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Good Night, Sleep Tight: Sleep Tips for Kids

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Children need quality sleep just as much as you do. Here are some tips to get them sleeping through the night.

Regardless of age, all children need sleep to help them be happy, healthy and productive in school, at home and during after-school activities. Sleep is just as important as diet and exercise, but it's often overlooked. It helps little ones grow, beats germs, affects weight, protects the heart, boosts learning and increases attention and concentration.

Here are some tips on how to help kids get their best sleep.

Routines Are Best for Cozy Rest

  • Develop age-appropriate bedtime routines with your kids and stick to them, even on weekends. Why? According to a 2014 study by the National Sleep Foundation, children who followed bedtime rules averaged an hour more of sleep a night, helping them concentrate and perform better in school. And, it helps prevent meltdowns.

  • At least one hour before bedtime, get your kids in the sleep zone by asking them to turn off bright lights, put away electronics (that means no texting, games or social media!), set aside clothes for the next day and brush their teeth.


Make Sure They Get Enough “Vitamin Z

  • Preschool-aged kids: These little sleepyheads need a daily dose of 11 to 13 hours of rest. Help your kids understand the value of a good night's sleep by telling a story, with Mr. Z as the sleep hero who defeats evil sleep villains (like eating candy before bed and breaking the rules by staying up late).

  • School-aged kids: Ten hours of shuteye will do the trick for school-aged kids. Too little sleep impairs their ability to learn new information, which can affect concentration and schoolwork.

  • Tweens and teens: Nine to 10 hours of rest each night is needed as kids enter adolescence. Between the ages of 10 to 15, the onset of melatonin shifts, resulting in a sleep shift. Changes in light exposure contribute to this shift, so keep screen time to a minimum before bedtime for this device-loving group, since bright light can impact melatonin release and make it difficult to sleep.


Turn Bedtime into Happy Time

  • Avoid using “Go to your room!” and an early bedtime as punishments. Instead, reward your kids for going to bed on time and following their sleep routines.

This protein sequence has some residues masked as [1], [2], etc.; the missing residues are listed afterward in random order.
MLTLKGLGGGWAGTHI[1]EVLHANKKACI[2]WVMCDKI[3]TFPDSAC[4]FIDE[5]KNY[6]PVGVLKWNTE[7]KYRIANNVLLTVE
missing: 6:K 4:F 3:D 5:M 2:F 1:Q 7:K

• Bedrooms should be a place of peace and restfulness, and bedtime should be seen as the perfect time to rest so tomorrow they can be the best.


Help Kids Sleep Deep

  • Dim the light at night: If your kids need a night light, place it near the floor. Consider light-blocking shades or curtains, too. Light disrupts the release of melatonin, making it tough for wee ones to fall and stay asleep.

  • Not too hot, not too cold, just right: Turn the thermostat in your kids' bedrooms between 65 to 68 degrees, with about 65 percent humidity. At this temperature, their bodies don't have to do anything to create or shed heat to compensate for being too warm or too cold.

  • Soothe into slumber: Download a white noise app or use a fan to soothe kids to sleep. It lessens the chance they'll be awakened by the dog barking or grown-ups talking in a nearby room.

  • Cover up: Whether it's sheets that protect against allergens, or ones that wick away sweat, you can find bedding to meet your kids' exact needs. Since your kids spend more than one-third of their day sleeping, upgrading their bedding is worth every penny.


Like diet and exercise, quality sleep is essential for optimal wellbeing and performance. Because everyone's sleep needs are different, Sleep Number® smart beds sense your movements and automatically adjust firmness, comfort and support to keep you both sleeping comfortably. Find your Sleep Number® setting for your best possible night's sleep.



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